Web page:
Standardizing Organizational Tools in the LMS for Your Digital Learning Course

Standardizing Organizational Tools in the LMS for Your Digital Learning Course

Suzanne Elizabeth Horn (Coastal Carolina University, USA) and Sherri Restauri (Coastal Carolina University, USA)
Copyright: © 2020 |Pages: 11
DOI: 10.4018/978-1-7998-2132-8.ch011

Abstract

There has been an increase in digital learning course offerings in colleges. The level of training and support provided to guide faculty along the path of effective digital learning course development has varied across the field. The challenge arises in higher education and other educational environments in how to best assist faculty in creating an organized and engaging course for students in their digital learning spaces or LMSs. This chapter focuses on key features for successful course creation and examines how these core organizational tools may pave a critical pathway to present material in an organized manner that is easy for faculty to edit, as well as present in an orderly format that is easy for students to follow and therefore simplifies and even improves their learning process and overall success in their digital learning experiences.
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Introduction

Over the last two decades, both higher education and also K-12 educational environments have seen an increase in demand for online and other forms of digital learning (Seaman, Allen, & Seaman, 2018). The draw for students to self-select into digital learning courses vary. Some students may not be able to attend as they live on campus as a traditional student and administrative policies may restrict enrollment into online courses. For other students, demands on their time from their careers, their families, and other commitments may interfere with their ability to work independently from home uninterrupted, therefore face-to-face classes may be better options to allow time away from distractions. Some students self-select into the various myriad of “distance education” courses (i.e., online, hybrid, flex, and many other varieties) out of a preference for flexibility in their learning environments, and also for reasons relating to preferred methods of learning. In fact, students often prefer online coursework for its flexibility when being taught content (Braun, 2008). The K20+ learning environment has noted online and digital learning course formats opening the college experience to nontraditional students. Professors are challenged with teaching courses that have been face-to-face, in an online and/or digital learning setting. The facets of course redesign are not always readily taught to faculty, even in institutions that house teaching and learning support centers. It is possible that faculty may feel more open to teaching using online and digital learning course methodology than in previous years with the advancement of Learning Management Systems, like Moodle, as well as digital materials like streaming videos, web tools, and synchronous discussion tools like Skype (Kaber, 2001).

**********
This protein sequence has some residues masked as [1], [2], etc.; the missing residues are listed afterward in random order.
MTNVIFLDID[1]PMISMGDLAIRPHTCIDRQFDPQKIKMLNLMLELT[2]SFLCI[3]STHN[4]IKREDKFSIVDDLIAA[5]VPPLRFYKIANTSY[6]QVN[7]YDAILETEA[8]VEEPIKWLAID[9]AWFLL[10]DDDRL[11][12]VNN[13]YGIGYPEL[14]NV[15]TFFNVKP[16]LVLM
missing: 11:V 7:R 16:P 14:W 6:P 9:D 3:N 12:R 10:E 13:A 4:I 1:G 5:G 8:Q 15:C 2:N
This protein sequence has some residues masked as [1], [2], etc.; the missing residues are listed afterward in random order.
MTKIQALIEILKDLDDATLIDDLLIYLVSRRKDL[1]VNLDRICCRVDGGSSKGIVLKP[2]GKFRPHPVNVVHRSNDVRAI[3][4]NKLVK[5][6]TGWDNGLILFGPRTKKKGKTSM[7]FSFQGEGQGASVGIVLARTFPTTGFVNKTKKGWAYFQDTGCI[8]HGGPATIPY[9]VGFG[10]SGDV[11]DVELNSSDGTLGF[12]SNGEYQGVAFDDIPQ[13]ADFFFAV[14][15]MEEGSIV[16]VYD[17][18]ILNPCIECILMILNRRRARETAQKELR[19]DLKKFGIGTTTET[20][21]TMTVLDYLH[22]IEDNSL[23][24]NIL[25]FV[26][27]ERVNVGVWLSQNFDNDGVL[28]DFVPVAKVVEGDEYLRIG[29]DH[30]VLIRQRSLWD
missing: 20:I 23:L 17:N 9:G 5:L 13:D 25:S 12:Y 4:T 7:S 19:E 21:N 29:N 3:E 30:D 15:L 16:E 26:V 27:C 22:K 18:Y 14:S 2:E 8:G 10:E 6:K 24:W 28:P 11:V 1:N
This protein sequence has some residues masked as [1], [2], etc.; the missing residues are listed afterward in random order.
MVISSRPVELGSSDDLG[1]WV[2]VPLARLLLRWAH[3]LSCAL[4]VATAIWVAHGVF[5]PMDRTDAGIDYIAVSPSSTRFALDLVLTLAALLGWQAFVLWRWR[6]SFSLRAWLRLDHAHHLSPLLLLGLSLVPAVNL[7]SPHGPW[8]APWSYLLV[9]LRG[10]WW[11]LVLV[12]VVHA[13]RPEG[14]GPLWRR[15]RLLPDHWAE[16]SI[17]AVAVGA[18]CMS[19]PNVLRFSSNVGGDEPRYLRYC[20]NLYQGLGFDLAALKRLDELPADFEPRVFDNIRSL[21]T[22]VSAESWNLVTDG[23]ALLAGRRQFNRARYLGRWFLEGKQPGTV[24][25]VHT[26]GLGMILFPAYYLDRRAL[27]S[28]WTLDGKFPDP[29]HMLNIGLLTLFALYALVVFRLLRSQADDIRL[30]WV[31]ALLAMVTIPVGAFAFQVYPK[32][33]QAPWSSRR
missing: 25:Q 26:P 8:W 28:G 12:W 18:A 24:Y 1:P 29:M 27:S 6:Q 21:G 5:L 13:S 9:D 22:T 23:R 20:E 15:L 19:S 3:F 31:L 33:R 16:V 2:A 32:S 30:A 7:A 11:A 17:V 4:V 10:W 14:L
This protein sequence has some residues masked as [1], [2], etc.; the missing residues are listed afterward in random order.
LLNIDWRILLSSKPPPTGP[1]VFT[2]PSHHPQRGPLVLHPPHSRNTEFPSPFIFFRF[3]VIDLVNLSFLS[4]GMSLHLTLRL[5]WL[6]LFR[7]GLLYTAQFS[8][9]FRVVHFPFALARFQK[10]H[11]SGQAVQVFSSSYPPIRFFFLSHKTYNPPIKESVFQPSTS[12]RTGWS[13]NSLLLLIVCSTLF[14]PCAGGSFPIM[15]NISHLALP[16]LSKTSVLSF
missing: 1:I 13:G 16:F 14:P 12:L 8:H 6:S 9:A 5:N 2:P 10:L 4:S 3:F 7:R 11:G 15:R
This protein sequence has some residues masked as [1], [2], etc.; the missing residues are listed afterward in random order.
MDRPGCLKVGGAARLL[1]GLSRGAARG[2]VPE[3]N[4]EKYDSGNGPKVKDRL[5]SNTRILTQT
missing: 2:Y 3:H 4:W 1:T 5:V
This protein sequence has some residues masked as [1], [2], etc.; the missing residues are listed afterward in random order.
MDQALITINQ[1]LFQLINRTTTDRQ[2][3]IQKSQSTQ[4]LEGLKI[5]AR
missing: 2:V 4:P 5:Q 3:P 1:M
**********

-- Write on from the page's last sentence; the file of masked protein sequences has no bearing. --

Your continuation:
With the increase in digital learning course offerings and inequitable levels of training and support provided to guide faculty along the path of effective digital learning course development, the challenge arises in higher education and other educational environments in how to best assist faculty in creating an organized and engaging course for students in their digital learning spaces or LMS’s. There is conflicting evidence about student performance in on campus versus online coursework. Some studies show students do better in on campus classes (Harlbut, 2017), while other studies find that online coursework is comparable in preparing students (Harrell, & Harris, 2006). This conflict suggested to the researchers that professors making the commitment to online courses must design excellent courses that are: well-organized, mimic activities in the on campus course, create activities that accomplish the same goals, and are compatible with the online environment. Faculty should support students with instructional materials (readings and videos) that allow them to be as successful in key assignments when they are learning online. The charge of creating excellence and comparable experiences is the focus of this chapter. We examined the use of core LMS instructional design tools, such as the Moodle Book, along with comparable tools in other LMS vendors outside of the Moodle brand, and describe how these core organizational tools may pave a critical pathway to present material in an organized manner. Additionally, we explore design that is easy for faculty to edit and present in an orderly format and that is easy for students to follow and therefore simplify and even improve their learning process and overall success in their digital learning experiences.

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